Writing a blog can sometimes be a little challenging and at other times inspiring. Being a tourist in your home town opens your eyes to the many scenes, talents and experiences that sometimes you might just take for granted. Only recently we took a little walk at Docklands at the edge of Melbourne's city centre. I guess you could call it a new inner suburb in a way. Previously it was a wasteland of swamp and cargo storage areas.
Today it is a vibrant commercial and entertainment area with apartments reaching towards the sky.
For more on Dockland's history.
We strolled through a recently developed area that opened into a large square overlooking the Marina. In a half circle facing out towards the Marina were statues of several leading Australian entertainers sculptured Peter Corlett. I hadn't realised that I had seen his work previously and it has also appeared in our blog.
A statue of strange old man sitting above the verandas in Brunswick Street, Fitzroy was sculptured by Corlett. His website is worth a look.
Amongst the sculptured Australian entertainers by Peter at Docklands are Kylie Monogue, Edna Everage, Dame Nellie Melba, Pop singer John Farnham and television host from the 60's, Graham Kennedy.
Kylie honed her earlier skills in the soapy TV series Neighbours with Jason Donovan. Hasn't she moved on from then?
Ex-plumber, John Farnham began his singing career as a teenager around the dance halls of Melbourne in the late 60/70s and matured into one of the most well respected Australian singers through to the late 90s. He also fronted the Little River Band for a short time and toured the US. Even today he is sometimes lured out of retirement for a concert or two.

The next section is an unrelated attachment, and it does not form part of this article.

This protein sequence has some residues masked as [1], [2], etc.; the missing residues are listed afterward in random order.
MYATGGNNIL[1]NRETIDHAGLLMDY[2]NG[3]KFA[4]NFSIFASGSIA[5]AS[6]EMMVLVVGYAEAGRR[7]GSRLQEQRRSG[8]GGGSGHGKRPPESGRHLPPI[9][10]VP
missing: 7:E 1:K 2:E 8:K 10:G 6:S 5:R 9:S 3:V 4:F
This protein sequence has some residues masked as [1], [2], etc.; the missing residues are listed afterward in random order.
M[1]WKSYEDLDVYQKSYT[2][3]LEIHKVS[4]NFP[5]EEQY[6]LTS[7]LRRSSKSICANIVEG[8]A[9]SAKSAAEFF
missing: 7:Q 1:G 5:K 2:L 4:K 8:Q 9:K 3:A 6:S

Dame Edna, what can one say about Edna - A diva of world renown. It was said that Barry Humphries was not too please with the facial expression that Peter Corlett encapsulated with his sculpture of the gladdie throwing Dame of Moonee Ponds. What do you think?
The sculpture of Graham Kennedy is delightful. Originally a radio personality, he transferred his talents to television during the late 50s when the medium was new to Australians. He was the King of Melbourne TV for many decades. He had a wicked sense of humour and that eventually was his downfall. Trouble came his way when mimicking a crow call (faaaark) on live TV that sounded very much like a profanity. He was taken off air.
The ironic thing is that by his statue, Corlett has a sculptured crow to keep Graham company.
The fourth statue is of Dame Nellie Melba. I've passed where she lived, a grand rambling property, many times on my way through the vineyard covered rolling hills of the Yarra Valley. Along with Joan Sutherland, they were world famous in the operatic world.
By writing this blog, I've learnt that Melburnian's have a very talented sculpture with a wonderful way of interpreting the personalities of our entertainers while also producing some very serious work.
Maybe we all should take the opportunity to become a tourist in our own home town.